How can bias alter how one sees the world?How can bias alter how one sees the world?

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litteacher8's profile pic

litteacher8 | High School Teacher | (Level 3) Distinguished Educator

Posted on

We definitely view the world through the lens of our collective biases. Everyone has them, no matter how open minded. Our bias comes from our background, our upbringing, our culture and our personality. The key to dealing with bias is to recognize it so it doesn't color your perceptions without your realizing it.
besure77's profile pic

besure77 | Middle School Teacher | (Level 1) Senior Educator

Posted on

Bias can alter the way we see the world because it our personal conceptions that determine how we understand the world around us. Everyone has pre-conceived notions about things, whether they be positive or negative. A lot of it also depends on how we were raised and what part of the world we live in.

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drmonica | (Level 2) Associate Educator

Posted on

Bias is like a prism through which one views the world. Bias can be positive or negative. An example of bias in my own thinking is that I am a registered Democrat voter. When I watch the news or read a newspaper, I view current events through the prism of being a Democrat. It literally colors my views. If I am watching CNN and a Republican commentator is speaking, I tend to discount that person's comments because I am on the opposite side of the political fence. Being aware of one’s own biases can help to prevent them from inordinately affecting one’s interpretations.

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Ashley Kannan | Middle School Teacher | (Level 3) Distinguished Educator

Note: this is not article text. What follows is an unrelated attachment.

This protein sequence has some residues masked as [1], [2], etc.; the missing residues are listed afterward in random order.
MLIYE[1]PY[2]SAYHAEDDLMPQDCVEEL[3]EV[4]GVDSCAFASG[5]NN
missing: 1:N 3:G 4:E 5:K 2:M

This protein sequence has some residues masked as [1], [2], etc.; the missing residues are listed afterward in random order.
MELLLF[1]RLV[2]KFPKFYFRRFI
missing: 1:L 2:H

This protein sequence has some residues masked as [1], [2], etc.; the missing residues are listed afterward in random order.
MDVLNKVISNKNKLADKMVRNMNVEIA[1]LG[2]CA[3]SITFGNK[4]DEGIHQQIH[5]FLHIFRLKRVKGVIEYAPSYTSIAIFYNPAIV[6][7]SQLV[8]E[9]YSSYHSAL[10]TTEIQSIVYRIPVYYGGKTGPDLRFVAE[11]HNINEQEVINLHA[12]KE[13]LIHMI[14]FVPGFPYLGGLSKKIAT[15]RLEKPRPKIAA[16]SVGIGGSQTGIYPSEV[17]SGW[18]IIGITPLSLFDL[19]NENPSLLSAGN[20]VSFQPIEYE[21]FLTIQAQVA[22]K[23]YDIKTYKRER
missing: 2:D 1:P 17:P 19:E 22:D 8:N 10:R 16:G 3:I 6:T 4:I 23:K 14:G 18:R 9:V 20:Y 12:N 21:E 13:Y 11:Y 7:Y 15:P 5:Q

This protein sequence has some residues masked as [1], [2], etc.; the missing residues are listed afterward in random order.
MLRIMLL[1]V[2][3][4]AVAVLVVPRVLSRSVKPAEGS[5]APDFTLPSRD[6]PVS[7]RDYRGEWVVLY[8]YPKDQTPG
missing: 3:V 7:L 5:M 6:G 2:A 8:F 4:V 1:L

Posted on

The reality behind bias is that it is as inescapable as our shadow.  Our subjective experiences hold a direct impact on how we perceive the world.  Objectivity is difficult, if not impossible, because it presumes a transcendent quality that allows us to move past ourselves, which is logically impossible.  Bias is not something that has to pin us down, crushing us beneath its inevitability.  Rather, it is something for us to understand and to accept.  It is not something to be subjugated or repressed, as it is a part of our condition and our identity.  Yet, rather we must seek to understand its role and its function in helping us see the world.  When we are able to do that, we can place it in its proper context and not seek to remove both it and the indivisible component of us it represents.

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readerofbooks | College Teacher | (Level 2) Educator Emeritus

Posted on

Biases change everything. I am glad you bring this point up.

We know things through our historical context, social context and personal experiences. So, our knowledge of everything is highly individual and we can even say unique. These are our biases. The implications of this are huge. Let me just go into a few of them.

1. We lack objectivity. Whatever situation we examine or study will be through our biases - some of these biases we know and acknowledge, other we have no idea about. What is true for us is also true for others. All people suffer from this type of myopia. For example, what is self-evident to us is not self-evident to a person is Egypt or Istanbul. These, too, are biases - cultural ones.

2. Another implication is that we should acknowledge of biases or try to acknowledge them.  This is a step in the direction of being a more sophisticated interpreter of all things.

3. We should also try to have friendships with others to learn from them and so that they can learn from us.

Finally, I will include some links that touch upon social theories.

pohnpei397's profile pic

pohnpei397 | College Teacher | (Level 3) Distinguished Educator

Posted on

Whenever we see or hear anything that requires interpretation our biases affect the way we interpret those things.

For example, think about the way you would perceive an argument between a teacher and a student.  If you liked the teacher and not the student, you would probably be more likely to think that the argument was the student's fault.

When looking at the world as a whole, our biases are important as well.  Think about, for example, the disuputes between the Palestinians and the Israelis.  Who is at fault in these disputes?  It's totally a matter of opinion and your opinions are likely to be affected by your biases towards one or the other of these groups.

Whenever we interpret the world, our biases at least have an impact on what end up thinking.

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